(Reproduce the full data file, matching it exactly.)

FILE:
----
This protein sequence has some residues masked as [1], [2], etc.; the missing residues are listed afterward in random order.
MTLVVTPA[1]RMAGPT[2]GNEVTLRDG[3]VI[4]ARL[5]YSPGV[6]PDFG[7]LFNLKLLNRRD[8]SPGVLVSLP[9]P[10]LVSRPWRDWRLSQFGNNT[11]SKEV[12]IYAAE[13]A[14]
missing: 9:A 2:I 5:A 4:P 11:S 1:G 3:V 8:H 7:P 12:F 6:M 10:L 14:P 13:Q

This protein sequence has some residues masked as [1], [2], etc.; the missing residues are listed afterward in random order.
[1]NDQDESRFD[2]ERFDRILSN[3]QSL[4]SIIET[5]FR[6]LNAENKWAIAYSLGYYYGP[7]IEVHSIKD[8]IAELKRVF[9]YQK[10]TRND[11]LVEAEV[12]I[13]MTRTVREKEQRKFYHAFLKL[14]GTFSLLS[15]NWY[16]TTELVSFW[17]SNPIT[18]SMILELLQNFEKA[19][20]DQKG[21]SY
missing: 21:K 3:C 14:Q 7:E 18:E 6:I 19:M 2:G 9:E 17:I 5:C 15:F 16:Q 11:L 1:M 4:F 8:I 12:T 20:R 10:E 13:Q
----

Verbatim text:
This protein sequence has some residues masked as [1], [2], etc.; the missing residues are listed afterward in random order.
MTLVVTPA[1]RMAGPT[2]GNEVTLRDG[3]VI[4]ARL[5]YSPGV[6]PDFG[7]LFNLKLLNRRD[8]SPGVLVSLP[9]P[10]LVSRPWRDWRLSQFGNNT[11]SKEV[12]IYAAE[13]A[14]
missing: 9:A 2:I 5:A 4:P 11:S 1:G 3:V 8:H 7:P 12:F 6:M 10:L 14:P 13:Q

This protein sequence has some residues masked as [1], [2], etc.; the missing residues are listed afterward in random order.
[1]NDQDESRFD[2]ERFDRILSN[3]QSL[4]SIIET[5]FR[6]LNAENKWAIAYSLGYYYGP[7]IEVHSIKD[8]IAELKRVF[9]YQK[10]TRND[11]LVEAEV[12]I[13]MTRTVREKEQRKFYHAFLKL[14]GTFSLLS[15]NWY[16]TTELVSFW[17]SNPIT[18]SMILELLQNFEKA[19][20]DQKG[21]SY
missing: 21:K 3:C 14:Q 7:E 18:E 6:I 19:M 2:G 9:E 17:I 5:C 15:F 16:Q 11:L 1:M 4:F 8:I 12:T 20:R 10:E 13:Q